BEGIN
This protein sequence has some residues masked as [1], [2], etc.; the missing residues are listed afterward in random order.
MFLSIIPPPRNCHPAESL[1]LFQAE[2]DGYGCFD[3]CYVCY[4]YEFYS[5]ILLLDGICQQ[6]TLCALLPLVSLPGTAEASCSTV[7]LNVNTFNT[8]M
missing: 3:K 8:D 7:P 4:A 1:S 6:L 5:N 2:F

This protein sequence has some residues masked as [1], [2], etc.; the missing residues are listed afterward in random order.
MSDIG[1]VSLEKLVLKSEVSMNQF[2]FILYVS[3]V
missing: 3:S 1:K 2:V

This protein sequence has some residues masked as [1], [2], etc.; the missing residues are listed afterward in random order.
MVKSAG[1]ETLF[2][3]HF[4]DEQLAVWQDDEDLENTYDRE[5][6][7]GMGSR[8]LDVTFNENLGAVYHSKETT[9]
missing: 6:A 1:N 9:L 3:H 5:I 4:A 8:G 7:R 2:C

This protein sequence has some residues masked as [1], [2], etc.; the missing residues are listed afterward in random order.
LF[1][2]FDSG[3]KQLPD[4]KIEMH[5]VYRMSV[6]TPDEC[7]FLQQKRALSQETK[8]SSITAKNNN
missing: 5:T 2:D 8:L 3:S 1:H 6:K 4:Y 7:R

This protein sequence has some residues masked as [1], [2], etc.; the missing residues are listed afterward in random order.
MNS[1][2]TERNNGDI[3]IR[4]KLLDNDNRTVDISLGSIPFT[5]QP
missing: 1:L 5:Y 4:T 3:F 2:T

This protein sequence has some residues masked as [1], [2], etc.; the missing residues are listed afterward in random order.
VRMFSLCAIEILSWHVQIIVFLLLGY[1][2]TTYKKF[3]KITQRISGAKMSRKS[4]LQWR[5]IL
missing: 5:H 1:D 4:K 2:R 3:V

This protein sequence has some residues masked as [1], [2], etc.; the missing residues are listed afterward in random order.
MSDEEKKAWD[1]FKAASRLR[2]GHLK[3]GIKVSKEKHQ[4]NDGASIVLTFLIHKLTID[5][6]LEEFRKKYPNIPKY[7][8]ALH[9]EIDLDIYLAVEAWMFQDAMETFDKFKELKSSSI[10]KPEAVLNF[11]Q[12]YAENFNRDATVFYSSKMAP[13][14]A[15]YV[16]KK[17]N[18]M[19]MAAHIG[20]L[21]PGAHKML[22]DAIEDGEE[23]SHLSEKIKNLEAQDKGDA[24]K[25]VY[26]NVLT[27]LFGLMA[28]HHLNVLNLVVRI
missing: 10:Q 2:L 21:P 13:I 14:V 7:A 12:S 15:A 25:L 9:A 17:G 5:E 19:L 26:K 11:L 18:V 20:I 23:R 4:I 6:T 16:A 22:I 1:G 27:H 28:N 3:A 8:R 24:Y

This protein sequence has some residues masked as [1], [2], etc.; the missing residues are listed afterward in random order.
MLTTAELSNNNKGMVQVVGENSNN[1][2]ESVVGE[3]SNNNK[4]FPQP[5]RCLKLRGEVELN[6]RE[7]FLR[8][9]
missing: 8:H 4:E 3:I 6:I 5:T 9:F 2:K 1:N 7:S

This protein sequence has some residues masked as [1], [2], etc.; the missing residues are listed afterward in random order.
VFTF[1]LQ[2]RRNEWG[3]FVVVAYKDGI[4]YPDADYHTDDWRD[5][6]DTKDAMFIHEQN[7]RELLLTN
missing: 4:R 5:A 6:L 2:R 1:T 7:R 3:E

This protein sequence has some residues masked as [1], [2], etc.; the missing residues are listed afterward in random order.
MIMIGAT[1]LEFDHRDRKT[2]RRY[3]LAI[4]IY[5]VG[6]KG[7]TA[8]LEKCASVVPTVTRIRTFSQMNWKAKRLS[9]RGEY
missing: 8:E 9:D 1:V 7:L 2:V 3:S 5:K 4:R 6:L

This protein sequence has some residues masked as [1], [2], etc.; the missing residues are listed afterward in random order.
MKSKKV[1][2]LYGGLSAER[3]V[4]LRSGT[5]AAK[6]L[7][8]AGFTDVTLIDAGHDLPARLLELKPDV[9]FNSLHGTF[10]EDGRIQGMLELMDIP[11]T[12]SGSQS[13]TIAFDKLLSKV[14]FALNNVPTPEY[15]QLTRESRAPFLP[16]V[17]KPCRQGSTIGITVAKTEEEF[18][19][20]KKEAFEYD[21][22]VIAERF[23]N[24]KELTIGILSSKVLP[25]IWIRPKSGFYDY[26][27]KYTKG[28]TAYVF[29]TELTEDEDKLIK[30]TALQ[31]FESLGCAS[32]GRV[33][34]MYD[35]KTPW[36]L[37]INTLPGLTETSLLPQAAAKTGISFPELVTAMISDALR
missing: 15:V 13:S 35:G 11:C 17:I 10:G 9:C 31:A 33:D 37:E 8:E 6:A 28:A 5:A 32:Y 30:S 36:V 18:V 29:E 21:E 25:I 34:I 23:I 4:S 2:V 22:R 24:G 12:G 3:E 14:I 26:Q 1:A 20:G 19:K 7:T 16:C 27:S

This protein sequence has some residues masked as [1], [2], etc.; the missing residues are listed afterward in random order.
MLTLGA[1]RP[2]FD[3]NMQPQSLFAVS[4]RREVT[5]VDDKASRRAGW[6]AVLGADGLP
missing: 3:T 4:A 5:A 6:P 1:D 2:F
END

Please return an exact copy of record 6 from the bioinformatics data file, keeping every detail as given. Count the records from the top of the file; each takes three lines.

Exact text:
This protein sequence has some residues masked as [1], [2], etc.; the missing residues are listed afterward in random order.
VRMFSLCAIEILSWHVQIIVFLLLGY[1][2]TTYKKF[3]KITQRISGAKMSRKS[4]LQWR[5]IL
missing: 5:H 1:D 4:K 2:R 3:V